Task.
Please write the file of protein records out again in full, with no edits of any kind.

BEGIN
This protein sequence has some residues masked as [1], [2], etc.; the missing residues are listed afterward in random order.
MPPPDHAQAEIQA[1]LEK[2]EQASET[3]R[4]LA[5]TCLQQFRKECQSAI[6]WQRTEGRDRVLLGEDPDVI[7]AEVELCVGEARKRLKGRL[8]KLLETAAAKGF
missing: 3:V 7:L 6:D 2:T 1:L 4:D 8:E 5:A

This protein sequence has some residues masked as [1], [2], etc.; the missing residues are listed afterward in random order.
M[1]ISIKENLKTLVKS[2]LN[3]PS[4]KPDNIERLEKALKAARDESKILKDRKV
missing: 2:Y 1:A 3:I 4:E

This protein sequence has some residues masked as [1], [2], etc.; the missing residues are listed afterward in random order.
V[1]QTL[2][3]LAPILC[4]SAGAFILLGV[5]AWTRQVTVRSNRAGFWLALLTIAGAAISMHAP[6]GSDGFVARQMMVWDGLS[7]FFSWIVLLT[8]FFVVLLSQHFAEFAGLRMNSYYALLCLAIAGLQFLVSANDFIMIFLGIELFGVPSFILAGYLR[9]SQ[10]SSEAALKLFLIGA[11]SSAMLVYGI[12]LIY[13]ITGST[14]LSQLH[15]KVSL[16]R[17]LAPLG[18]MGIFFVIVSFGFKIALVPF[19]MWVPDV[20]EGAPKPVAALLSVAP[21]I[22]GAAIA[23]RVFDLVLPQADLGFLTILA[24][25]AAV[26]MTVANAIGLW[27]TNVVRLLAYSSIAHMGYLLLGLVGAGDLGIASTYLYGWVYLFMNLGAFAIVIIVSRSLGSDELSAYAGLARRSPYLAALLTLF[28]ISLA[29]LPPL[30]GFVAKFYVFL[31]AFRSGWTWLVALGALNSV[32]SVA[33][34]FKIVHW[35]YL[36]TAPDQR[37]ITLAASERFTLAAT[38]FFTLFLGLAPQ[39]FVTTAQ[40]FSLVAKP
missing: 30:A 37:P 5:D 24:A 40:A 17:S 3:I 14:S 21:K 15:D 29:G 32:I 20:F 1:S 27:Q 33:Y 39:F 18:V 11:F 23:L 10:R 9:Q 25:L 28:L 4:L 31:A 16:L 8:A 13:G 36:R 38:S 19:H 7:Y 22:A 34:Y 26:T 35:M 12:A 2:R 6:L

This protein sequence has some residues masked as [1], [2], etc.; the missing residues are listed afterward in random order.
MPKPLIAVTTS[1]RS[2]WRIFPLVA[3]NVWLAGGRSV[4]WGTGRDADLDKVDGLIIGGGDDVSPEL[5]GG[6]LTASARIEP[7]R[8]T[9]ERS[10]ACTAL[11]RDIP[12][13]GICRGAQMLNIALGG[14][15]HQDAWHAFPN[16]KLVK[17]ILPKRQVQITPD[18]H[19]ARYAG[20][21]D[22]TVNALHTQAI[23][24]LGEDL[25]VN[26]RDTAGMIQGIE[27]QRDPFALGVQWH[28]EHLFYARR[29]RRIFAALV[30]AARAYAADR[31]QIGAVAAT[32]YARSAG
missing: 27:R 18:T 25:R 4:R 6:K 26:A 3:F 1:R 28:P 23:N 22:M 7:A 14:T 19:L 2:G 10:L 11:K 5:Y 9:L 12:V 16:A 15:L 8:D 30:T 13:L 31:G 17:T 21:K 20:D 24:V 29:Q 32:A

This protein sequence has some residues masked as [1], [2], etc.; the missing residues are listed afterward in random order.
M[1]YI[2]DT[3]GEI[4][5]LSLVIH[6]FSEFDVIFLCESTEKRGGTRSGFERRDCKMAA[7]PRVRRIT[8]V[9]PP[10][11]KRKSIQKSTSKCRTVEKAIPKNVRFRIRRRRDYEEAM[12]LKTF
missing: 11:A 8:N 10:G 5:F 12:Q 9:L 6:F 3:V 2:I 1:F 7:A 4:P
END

This protein sequence has some residues masked as [1], [2], etc.; the missing residues are listed afterward in random order.
MPPPDHAQAEIQA[1]LEK[2]EQASET[3]R[4]LA[5]TCLQQFRKECQSAI[6]WQRTEGRDRVLLGEDPDVI[7]AEVELCVGEARKRLKGRL[8]KLLETAAAKGF
missing: 3:V 7:L 6:D 2:T 1:L 4:D 8:E 5:A

This protein sequence has some residues masked as [1], [2], etc.; the missing residues are listed afterward in random order.
M[1]ISIKENLKTLVKS[2]LN[3]PS[4]KPDNIERLEKALKAARDESKILKDRKV
missing: 2:Y 1:A 3:I 4:E

This protein sequence has some residues masked as [1], [2], etc.; the missing residues are listed afterward in random order.
V[1]QTL[2][3]LAPILC[4]SAGAFILLGV[5]AWTRQVTVRSNRAGFWLALLTIAGAAISMHAP[6]GSDGFVARQMMVWDGLS[7]FFSWIVLLT[8]FFVVLLSQHFAEFAGLRMNSYYALLCLAIAGLQFLVSANDFIMIFLGIELFGVPSFILAGYLR[9]SQ[10]SSEAALKLFLIGA[11]SSAMLVYGI[12]LIY[13]ITGST[14]LSQLH[15]KVSL[16]R[17]LAPLG[18]MGIFFVIVSFGFKIALVPF[19]MWVPDV[20]EGAPKPVAALLSVAP[21]I[22]GAAIA[23]RVFDLVLPQADLGFLTILA[24][25]AAV[26]MTVANAIGLW[27]TNVVRLLAYSSIAHMGYLLLGLVGAGDLGIASTYLYGWVYLFMNLGAFAIVIIVSRSLGSDELSAYAGLARRSPYLAALLTLF[28]ISLA[29]LPPL[30]GFVAKFYVFL[31]AFRSGWTWLVALGALNSV[32]SVA[33][34]FKIVHW[35]YL[36]TAPDQR[37]ITLAASERFTLAAT[38]FFTLFLGLAPQ[39]FVTTAQ[40]FSLVAKP
missing: 30:A 37:P 5:D 24:A 40:A 17:S 3:I 14:S 21:K 15:D 29:G 32:I 20:F 1:S 27:Q 33:Y 39:F 18:V 11:F 23:L 10:R 9:Q 25:L 28:L 4:L 31:A 16:L 8:A 13:G 36:R 38:S 19:H 7:Y 22:A 34:Y 26:T 35:M 12:A 2:R 6:L

This protein sequence has some residues masked as [1], [2], etc.; the missing residues are listed afterward in random order.
MPKPLIAVTTS[1]RS[2]WRIFPLVA[3]NVWLAGGRSV[4]WGTGRDADLDKVDGLIIGGGDDVSPEL[5]GG[6]LTASARIEP[7]R[8]T[9]ERS[10]ACTAL[11]RDIP[12][13]GICRGAQMLNIALGG[14][15]HQDAWHAFPN[16]KLVK[17]ILPKRQVQITPD[18]H[19]ARYAG[20][21]D[22]TVNALHTQAI[23][24]LGEDL[25]VN[26]RDTAGMIQGIE[27]QRDPFALGVQWH[28]EHLFYARR[29]RRIFAALV[30]AARAYAADR[31]QIGAVAAT[32]YARSAG
missing: 27:R 18:T 25:R 4:R 6:K 26:A 3:F 1:R 28:P 23:N 22:M 7:A 14:T 19:L 2:G 10:L 11:K 5:Y 9:L 12:V 16:A 15:L 8:D 30:T 13:L 31:G 17:T 21:K 20:D 24:V 29:Q 32:A

This protein sequence has some residues masked as [1], [2], etc.; the missing residues are listed afterward in random order.
M[1]YI[2]DT[3]GEI[4][5]LSLVIH[6]FSEFDVIFLCESTEKRGGTRSGFERRDCKMAA[7]PRVRRIT[8]V[9]PP[10][11]KRKSIQKSTSKCRTVEKAIPKNVRFRIRRRRDYEEAM[12]LKTF
missing: 11:A 8:N 10:G 5:F 12:Q 9:L 6:F 3:V 2:I 1:F 7:A 4:P